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What Are the Requirements for ATEX-Rated Passive Gen 2 UHF RFID Tags?
Do such tags pose any ignition hazard, and has testing been performed to determine whether they can be dangerous?
The ATEX Directive, which became mandatory in Europe in 2003, dictates that all electrical and mechanical equipment used near explosives or explosive fuels or gasses must be certified as safe. That is, they must be tested to ensure that a product cannot produce a spark that will ignite an explosion or fire.
It is up to individual tag manufacturers to submit their products for approval, and some have done so. For example, The Tag Factory's M-Nano and M-Crown tags are ATEX-approved, according to the company's Web site.
Most passive ultrahigh-frequency (UHF) tags have not yet been submitted for approval, but I know that the U.S. Department of Defense (DOD) has tested passive tags to ensure that they cannot ignite explosives. The DOD defines these tags as HERO-compliant (HERO stands for Hazards of Electromagnetic Radiation on Ordnance).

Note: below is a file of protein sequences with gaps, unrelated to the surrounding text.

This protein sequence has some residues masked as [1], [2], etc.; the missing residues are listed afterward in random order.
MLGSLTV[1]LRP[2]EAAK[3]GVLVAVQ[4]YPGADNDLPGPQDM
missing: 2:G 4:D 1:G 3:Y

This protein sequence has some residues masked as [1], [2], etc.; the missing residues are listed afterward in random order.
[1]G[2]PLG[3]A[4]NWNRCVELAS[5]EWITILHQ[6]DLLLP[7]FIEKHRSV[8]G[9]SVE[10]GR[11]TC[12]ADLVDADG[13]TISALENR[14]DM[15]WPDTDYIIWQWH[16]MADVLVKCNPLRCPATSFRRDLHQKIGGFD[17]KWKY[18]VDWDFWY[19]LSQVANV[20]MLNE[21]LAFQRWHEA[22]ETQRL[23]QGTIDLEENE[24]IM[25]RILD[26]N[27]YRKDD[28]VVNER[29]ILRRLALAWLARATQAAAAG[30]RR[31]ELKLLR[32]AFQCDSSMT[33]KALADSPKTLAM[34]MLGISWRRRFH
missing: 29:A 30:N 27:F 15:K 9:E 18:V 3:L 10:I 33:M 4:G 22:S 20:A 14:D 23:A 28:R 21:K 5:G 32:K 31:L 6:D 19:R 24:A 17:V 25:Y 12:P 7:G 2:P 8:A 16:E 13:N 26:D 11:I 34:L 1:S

I reached out to Victor Vega, NXP Semiconductors' director of RFID solutions, to get his views on the topic. Here's his response:
"The Europe directive is fundamentally equivalent to the Intrinsic Safety directive in the United States. Intrinsically safe equipment is defined as 'equipment and wiring that is incapable of releasing sufficient electrical or thermal energy under normal or abnormal conditions to cause ignition of a specific hazardous atmospheric mixture in its most easily ignited concentration.' For passive tags harvesting RF energy from a reader, internal storage is very limited (the capacitive reserve is typically less than 1mF, and inductance is typically less than 10nH). And since passive UHF tags do not comprise internal power sources, and considering that the maximum voltage levels at the antenna terminals is typically less than 1V and the maximum internal current is typically less than 1mA, it suggests that typical UHF IC operating characteristics are significantly lower than those for intrinsically safe circuits."
Victor stresses that he is not saying it is okay to use all passive UHF tags in the presence of explosive gases or fuels, but rather that it's likely that tags submitted for ATEX approval and testing will likely be certified as safe. If you have plans to use a specific tag in an area covered under the ATEX Directive, please make sure the supplier has submitted that tag for ATEX approval.
—Mark Roberti, Founder and Editor, RFID Journal
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